On Tuesday, April 30, 6:00 p.m. at City Hall, the Oakland City Council, Safety and Services Oversight Commission, Police Commission and Community Policing Advisory Board will hold the annual meeting required by Measure Z, the public safety parcel tax measure passed by the voters in 2014 that funds police staffing and social services directed at reducing violent crime, and that also established the Safety and Services Oversight Commission (“the SSOC”). We encourage all Oaklanders who are able to do so to attend and participate. Continue reading
In 2012, Make Oakland Better Now! and several other community groups got involved in the process of creating a property tax and parking tax measure to replace Measure Y, which funded violence prevention program and was about to expire. We sought a measure that would fund community policing officers and social services geared toward violence reduction, particularly the then recently re-started Operation Ceasefire program. We helped fund and participate in policy research. We organized community focus groups and other activities to craft a measure that would reduce violent crime and win support. And we actively pursued cooperation with City Council members on drafting the right measure. Continue reading
As the city of Oakland prepares its 2019 – 21 budget, Make Oakland Better Now! has reviewed the documents presented to the City Council. Our summary below will provide background for the budget actions in the months ahead. Clearly, the city is facing significant budget challenges.
In February, the City Council received a budget briefing on the financial realities the city will face in the next two years. Then in March, the five-year fiscal forecast was presented to the Finance and Management Committee. Both of these reports show the city is facing a structural deficit with substantial financial challenges. Here are the highlights:
On February 19, Oakland’s court-appointed Monitor and Compliance Director Robert Warshaw issued an addendum to OPD’s Executive Force Review Board’s report on the police killing of Joshua Pawlik. (The full text of the addendum can be found here; other public documents related to this case can be found here.) In this addendum, Mr. Warshaw is highly critical of the Executive Force Review Board’s conclusions, and of Chief Kirkpatrick, leading some in our community to call for Mr. Warshaw to fire Chief Kirkpatrick.
As Compliance Director, Mr. Warshaw has the right to fire the police chief, but we would not only urge that Mr. Warshaw not fire Chief Kirkpatrick. We would also urge the court to appoint a different Compliance Director. Continue reading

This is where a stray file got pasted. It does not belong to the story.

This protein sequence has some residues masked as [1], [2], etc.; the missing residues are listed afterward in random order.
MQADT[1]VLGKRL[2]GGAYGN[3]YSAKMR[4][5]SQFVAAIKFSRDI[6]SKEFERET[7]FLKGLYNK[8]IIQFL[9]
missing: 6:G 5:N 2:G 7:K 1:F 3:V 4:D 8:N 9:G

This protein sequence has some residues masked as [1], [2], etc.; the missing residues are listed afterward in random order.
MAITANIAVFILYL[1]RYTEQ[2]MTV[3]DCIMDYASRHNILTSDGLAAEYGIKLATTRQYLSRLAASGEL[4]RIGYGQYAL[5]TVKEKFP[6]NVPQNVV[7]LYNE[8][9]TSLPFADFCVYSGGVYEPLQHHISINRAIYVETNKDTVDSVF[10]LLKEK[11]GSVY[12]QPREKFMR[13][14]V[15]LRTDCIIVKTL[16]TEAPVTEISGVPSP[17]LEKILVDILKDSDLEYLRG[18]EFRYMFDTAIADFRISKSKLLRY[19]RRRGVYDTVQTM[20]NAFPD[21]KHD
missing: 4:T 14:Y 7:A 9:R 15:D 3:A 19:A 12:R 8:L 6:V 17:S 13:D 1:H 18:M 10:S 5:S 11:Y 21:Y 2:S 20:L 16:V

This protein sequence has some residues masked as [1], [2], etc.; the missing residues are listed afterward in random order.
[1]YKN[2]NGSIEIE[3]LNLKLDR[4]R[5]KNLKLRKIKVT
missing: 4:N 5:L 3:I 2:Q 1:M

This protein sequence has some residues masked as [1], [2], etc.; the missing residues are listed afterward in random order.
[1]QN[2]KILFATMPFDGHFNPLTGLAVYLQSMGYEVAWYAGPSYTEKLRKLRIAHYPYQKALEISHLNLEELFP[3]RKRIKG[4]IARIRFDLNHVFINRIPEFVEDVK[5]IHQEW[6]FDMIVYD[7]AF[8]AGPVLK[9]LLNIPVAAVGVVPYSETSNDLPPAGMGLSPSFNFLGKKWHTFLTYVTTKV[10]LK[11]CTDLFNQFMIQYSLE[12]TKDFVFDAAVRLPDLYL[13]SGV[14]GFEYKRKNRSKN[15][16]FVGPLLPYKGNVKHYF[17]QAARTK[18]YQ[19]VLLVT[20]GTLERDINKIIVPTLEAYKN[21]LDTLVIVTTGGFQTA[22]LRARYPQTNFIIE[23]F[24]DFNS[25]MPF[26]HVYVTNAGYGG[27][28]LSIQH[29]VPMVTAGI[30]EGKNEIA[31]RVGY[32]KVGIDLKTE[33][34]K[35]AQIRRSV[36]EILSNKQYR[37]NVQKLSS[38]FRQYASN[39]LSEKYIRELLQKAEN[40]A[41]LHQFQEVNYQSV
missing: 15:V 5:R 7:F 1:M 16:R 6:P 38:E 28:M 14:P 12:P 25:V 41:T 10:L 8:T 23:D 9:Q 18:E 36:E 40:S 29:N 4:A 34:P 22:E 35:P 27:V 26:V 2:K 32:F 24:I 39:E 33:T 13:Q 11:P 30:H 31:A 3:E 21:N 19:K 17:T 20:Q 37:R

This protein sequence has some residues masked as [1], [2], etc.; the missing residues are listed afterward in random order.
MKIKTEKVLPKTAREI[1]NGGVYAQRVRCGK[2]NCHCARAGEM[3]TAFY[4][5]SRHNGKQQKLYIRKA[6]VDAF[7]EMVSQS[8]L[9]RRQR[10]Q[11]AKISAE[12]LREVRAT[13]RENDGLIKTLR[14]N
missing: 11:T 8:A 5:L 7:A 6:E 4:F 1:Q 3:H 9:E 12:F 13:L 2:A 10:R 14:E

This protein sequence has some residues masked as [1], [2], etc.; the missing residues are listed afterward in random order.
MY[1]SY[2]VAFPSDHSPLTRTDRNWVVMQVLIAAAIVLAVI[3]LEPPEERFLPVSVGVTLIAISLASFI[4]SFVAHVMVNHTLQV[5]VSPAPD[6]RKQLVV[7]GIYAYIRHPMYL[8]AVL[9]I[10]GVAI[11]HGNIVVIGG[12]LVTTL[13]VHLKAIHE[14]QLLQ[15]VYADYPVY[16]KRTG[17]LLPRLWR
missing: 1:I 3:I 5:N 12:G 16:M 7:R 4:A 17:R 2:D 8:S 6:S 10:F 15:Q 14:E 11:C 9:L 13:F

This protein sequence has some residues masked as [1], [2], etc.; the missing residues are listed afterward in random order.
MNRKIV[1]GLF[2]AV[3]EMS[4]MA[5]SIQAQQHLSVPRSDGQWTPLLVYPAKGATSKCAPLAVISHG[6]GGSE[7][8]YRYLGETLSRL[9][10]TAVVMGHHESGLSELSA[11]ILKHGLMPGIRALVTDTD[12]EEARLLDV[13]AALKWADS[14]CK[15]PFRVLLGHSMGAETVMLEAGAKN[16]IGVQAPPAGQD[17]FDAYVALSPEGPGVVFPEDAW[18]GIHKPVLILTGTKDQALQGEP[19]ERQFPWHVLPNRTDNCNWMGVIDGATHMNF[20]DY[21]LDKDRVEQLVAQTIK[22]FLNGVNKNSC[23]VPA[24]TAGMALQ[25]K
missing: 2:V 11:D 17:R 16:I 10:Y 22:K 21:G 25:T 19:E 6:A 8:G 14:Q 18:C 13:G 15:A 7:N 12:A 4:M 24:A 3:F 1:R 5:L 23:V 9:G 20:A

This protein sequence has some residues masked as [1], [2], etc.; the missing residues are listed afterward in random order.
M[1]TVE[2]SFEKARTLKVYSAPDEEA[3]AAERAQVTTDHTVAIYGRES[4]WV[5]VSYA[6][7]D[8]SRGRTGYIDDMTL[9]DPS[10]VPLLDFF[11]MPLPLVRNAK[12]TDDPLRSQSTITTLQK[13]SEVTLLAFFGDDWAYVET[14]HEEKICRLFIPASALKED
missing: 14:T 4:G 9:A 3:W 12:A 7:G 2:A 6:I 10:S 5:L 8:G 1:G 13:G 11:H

On Tuesday, June 19, Oakland’s City Council will be considering the usual mid-cycle adjustment to Oakland’s budget. The administration’s initial proposal is here. (Its supplemental reports are here and here.) We’ve spent much time evaluating all of the current possibilities, and considering them in light of our priorities: public safety, public works, transparency and accountability, homelessness reduction and budget responsibility. Our recommendations to the Mayor, City Administrator and City Council are shared below: Continue reading
In our previous post, we gave a brief history of the Negotiated Settlement Agreement (NSA). Here, we’ll look at the costs and what can be done to get the Oakland Police Department out from under oversight.
How much does the NSA cost Oakland?
In 2015, Rashidah Grinage, from the Coalition for Police Accountability, filed a Public Records Act request with the City of Oakland, asking for all data on the cost of the Negotiated Settlement Agreement. Paula Hawthorn, who serves on the board of Make Oakland Better Now! and is a member of the Coalition, analyzed that data, and found that from 2003 until the time of the request, the total spent had been about $30,000,000. Continue reading
15 years and over $30 million later, the Oakland Police Department is still under federal oversight.
On January 22, 2003, the U.S. District Court for the Northern District of California approved the settlement of a lawsuit between the City of Oakland and 119 plaintiffs who alleged that Oakland police offices had beaten, kidnapped and planted drugs on them in the summer of 2000. The plaintiffs, who were represented by attorneys James Chanin and John Burris, received a payout of $11 million, and the City agreed to reforms embodied in the Settlement Agreement, a list of 51 different tasks which OPD must come into compliance with. These tasks includes reforms in areas such internal affairs, supervision of officers, police use of force, and community policing. Continue reading